Army Official Previews Timelines for Next-Gen Vehicles, Aircraft

Under Secretary of the Army Ryan McCarthy looks at aviation maintenance equipment as Staff Sgt. Galen Weber, instructor, 128th Aviation Brigade, explains a training exhibit during a tour of the Advanced Individual Training aviation structures hanger, at Fort Eustis, Va., Feb. 22, 2019. (U.S. Army photo/George Prince)
Under Secretary of the Army Ryan McCarthy looks at aviation maintenance equipment as Staff Sgt. Galen Weber, instructor, 128th Aviation Brigade, explains a training exhibit during a tour of the Advanced Individual Training aviation structures hanger, at Fort Eustis, Va., Feb. 22, 2019. (U.S. Army photo/George Prince)

The U.S. Army may field the first long-range cannons, developed under the new modernization strategy, in just three years, Army Under Secretary Ryan McCarthy said Wednesday.

The Extended Range Cannon Artillery (ERCA), a technology that extends the range of 155mm artillery to 70 kilometers, will be among the first futuristic systems scheduled to be ready for fielding under the Army's top modernization priority -- long range precision fires, he said.

The Army plans to "field some batteries" with ERCA in the "fiscal 2022-2023 time frame," McCarthy told an audience Wednesday at the 10th Annual Defense Programs conference hosted by McAleese and Associates.

"We have gone through some experiments lately where we have reached 70 kilometers with precision," he said. "We are looking at some munitions that industry is in the process of developing, where they say they can go north of 100 kilometers."

McCarthy's comments came a day after the Army released its fiscal 2020 budget request, a spending plan that cuts or kills 186 legacy programs over the next five years to free up funding for the service's six modernization priorities, which include long-range precision fires, a next-generation combat vehicle, future vertical lift, a mobile network, air and missile defense, and soldier lethality.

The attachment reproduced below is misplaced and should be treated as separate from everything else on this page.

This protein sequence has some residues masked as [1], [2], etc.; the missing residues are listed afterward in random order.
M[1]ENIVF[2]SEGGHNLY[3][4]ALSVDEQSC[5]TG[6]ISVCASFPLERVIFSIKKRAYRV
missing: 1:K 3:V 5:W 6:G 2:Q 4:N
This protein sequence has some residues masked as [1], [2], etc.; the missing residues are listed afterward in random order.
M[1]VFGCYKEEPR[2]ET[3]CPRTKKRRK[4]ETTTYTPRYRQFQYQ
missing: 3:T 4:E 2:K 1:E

"We made some very hard choices in this budget," McCarthy said, adding that the Army cut funding to programs such as the Joint Light Tactical Vehicle, the Bradley Fighting Vehicle and the CH-47 Chinook to free up more than $30 billion for future modernization programs.

In this budget, the service will see $2.5 billion in savings from those 186 divestments, but much of the savings won't come until the end of the 2020-2024 Future Years Defense Program, or FYDP.

Funding for the six modernization priorities will increase each year toward the end of the FYDP, said McCarthy, who offered a timeline preview for some high-profile modernization programs.

The fiscal 2020 budget funds the first four battalions' worth of mobile short-range air-defense, or MSHORAD, under the air and missile defense priority.

Army officials are "really excited" about the progress the service has made developing a new mobile network, McCarthy said.

"We have an experiment this summer at the National Training Center [at Fort Irwin, California] in the June-July time frame ... that will be key for us as a decision point of, do we have the right solution set or not," he said. "And we will be able to make that determination and really put the hammer down in 2021."

The future attack reconnaissance aircraft and long-range assault aircraft programs under future vertical lift are scheduled to receive "substantial increases to their funding in the 2022-2023 timeframe," McCarthy said.

The Army's next-generation combat vehicles "are probably going to be on the other side of the FYDP in the 2025-2026 time frame," he said.

"You are going to be in the heart of that experiment and test [phase] toward the back end, so you will see the funding really go up. We will be buying tranches of capability and testing it out," McCarthy said. "So, increases this year, but the pipes really start to open up by the middle of the FYDP."

-- Matthew Cox can be reached at matthew.cox@military.com.

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